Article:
Quantitative probabilistic modeling of environmental control and life support System resilience for long-duration human spaceflight
Author(s)Owens, Andrew Charles
Massachusetts Institute of Technology. Department of Aeronautics and Astronautics.
Olivier L. de Weck.
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The future of human space exploration will see crews travel farther and remain in space for longer durations than ever before. For the first time in the history of human spaceflight, the Environmental Control and Life Support Systems (ECLSS) that sustain the crew in their habitat will have to function without rapid resupply or abort-to-Earth capability in the event of an emergency. In this environment, reliability and resilience will become more dominant design drivers, and will need to be considered alongside traditional system metrics such as mass and cost early in the design process in order to select the optimal ECLSS design for a given mission. This thesis presents the use of semi-Markov process (SMP) models to quantify the resilience of long-duration ECLSS. An algorithm is defined to translate ECLSS design data - including system architecture, buffer sizes, and component reliability information - into an SMP and then use that SMP to calculate resilience metrics such as the probability of system failure before the end of mission and the number of spares for each component that are required to achieve a certain probability of success. This methodology is demonstrated on a notional ECLSS, and then used to determine logistics requirements for a Mars One surface habitat Life Support Unit and examine the trade between resupply mass and the probability that sucient spares are supplied. This case study found that, if sparing is performed at the processor level, 10,410 kg of spares would have to be provided in each resupply mission in order to provide a probability greater than 0.999 that sucient spares are available to complete all required repairs. This is equivalent to over 75% of the mass of consumables that would be required to sustain an open loop system for the same duration. When coupled with the increased uncertainty associated with regenerative systems, the low mass savings associated with the selection of regenerative rather than open loop indicate that, at current reliability levels and with spares implemented at the processor level, regenerative ECLSS may not be the optimal design choice for a given mission. The SMP methodology described in this thesis provides an analytical means to quantify system resilience based on system design data, thereby facilitating the use of formal multiobjective optimization methods and trade studies to create ECLSS with the appropriate balance between mass and resilience for a given mission.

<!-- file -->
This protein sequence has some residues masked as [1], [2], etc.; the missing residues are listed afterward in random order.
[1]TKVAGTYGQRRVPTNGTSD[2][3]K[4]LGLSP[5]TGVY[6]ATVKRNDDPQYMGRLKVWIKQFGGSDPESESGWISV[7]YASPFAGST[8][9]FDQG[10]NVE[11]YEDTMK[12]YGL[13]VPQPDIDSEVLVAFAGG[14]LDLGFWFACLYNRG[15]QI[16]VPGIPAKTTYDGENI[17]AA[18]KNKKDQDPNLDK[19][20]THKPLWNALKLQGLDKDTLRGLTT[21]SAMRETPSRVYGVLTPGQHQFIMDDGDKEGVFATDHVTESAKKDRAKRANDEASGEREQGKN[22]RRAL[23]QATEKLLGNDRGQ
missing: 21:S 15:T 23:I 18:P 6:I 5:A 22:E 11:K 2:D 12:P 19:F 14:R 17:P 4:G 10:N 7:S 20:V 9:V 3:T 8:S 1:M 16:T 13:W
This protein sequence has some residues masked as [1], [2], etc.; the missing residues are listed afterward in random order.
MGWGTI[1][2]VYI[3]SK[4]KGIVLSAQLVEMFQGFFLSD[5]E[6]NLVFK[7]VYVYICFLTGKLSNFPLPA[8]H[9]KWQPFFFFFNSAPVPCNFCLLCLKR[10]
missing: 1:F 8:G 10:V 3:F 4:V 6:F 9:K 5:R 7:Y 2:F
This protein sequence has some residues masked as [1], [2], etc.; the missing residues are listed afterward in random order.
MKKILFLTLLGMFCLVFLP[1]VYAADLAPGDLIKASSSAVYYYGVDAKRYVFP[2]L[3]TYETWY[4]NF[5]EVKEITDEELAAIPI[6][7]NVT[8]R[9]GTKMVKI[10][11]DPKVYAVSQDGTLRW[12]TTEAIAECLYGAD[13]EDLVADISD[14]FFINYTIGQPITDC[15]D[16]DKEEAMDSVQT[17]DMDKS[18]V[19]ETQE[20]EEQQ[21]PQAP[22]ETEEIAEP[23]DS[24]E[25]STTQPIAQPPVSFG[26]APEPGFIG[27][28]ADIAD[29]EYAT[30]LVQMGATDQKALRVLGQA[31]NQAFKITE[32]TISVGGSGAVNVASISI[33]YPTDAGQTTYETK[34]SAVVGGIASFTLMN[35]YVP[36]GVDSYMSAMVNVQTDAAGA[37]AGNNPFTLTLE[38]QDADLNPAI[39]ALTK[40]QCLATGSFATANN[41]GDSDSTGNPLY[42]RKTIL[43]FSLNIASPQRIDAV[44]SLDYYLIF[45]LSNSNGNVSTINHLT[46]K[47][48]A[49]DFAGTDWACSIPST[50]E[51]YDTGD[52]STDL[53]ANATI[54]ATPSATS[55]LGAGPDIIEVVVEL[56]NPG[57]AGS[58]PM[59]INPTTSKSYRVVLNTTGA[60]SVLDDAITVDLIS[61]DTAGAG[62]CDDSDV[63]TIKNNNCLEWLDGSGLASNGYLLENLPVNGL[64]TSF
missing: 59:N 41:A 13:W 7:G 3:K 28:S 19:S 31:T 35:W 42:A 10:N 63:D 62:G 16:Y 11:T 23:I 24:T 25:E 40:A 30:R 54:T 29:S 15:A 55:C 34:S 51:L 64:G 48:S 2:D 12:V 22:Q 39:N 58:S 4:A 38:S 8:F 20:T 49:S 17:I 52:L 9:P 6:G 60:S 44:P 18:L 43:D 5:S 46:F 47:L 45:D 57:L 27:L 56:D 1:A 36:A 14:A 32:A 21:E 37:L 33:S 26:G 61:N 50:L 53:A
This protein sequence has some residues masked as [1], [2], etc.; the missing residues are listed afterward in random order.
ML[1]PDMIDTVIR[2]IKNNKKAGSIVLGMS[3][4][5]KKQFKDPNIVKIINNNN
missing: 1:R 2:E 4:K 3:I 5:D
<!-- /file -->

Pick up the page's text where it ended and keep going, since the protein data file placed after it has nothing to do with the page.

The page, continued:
Thesis: S.M., Massachusetts Institute of Technology, Department of Aeronautics and Astronautics, 2014.This electronic version was submitted by the student author. The certified thesis is available in the Institute Archives and Special Collections.Cataloged from student-submitted PDF version of thesis.Includes bibliographical references (pages 157-163).
DepartmentMassachusetts Institute of Technology. Department of Aeronautics and Astronautics.
Massachusetts Institute of Technology
Aeronautics and Astronautics.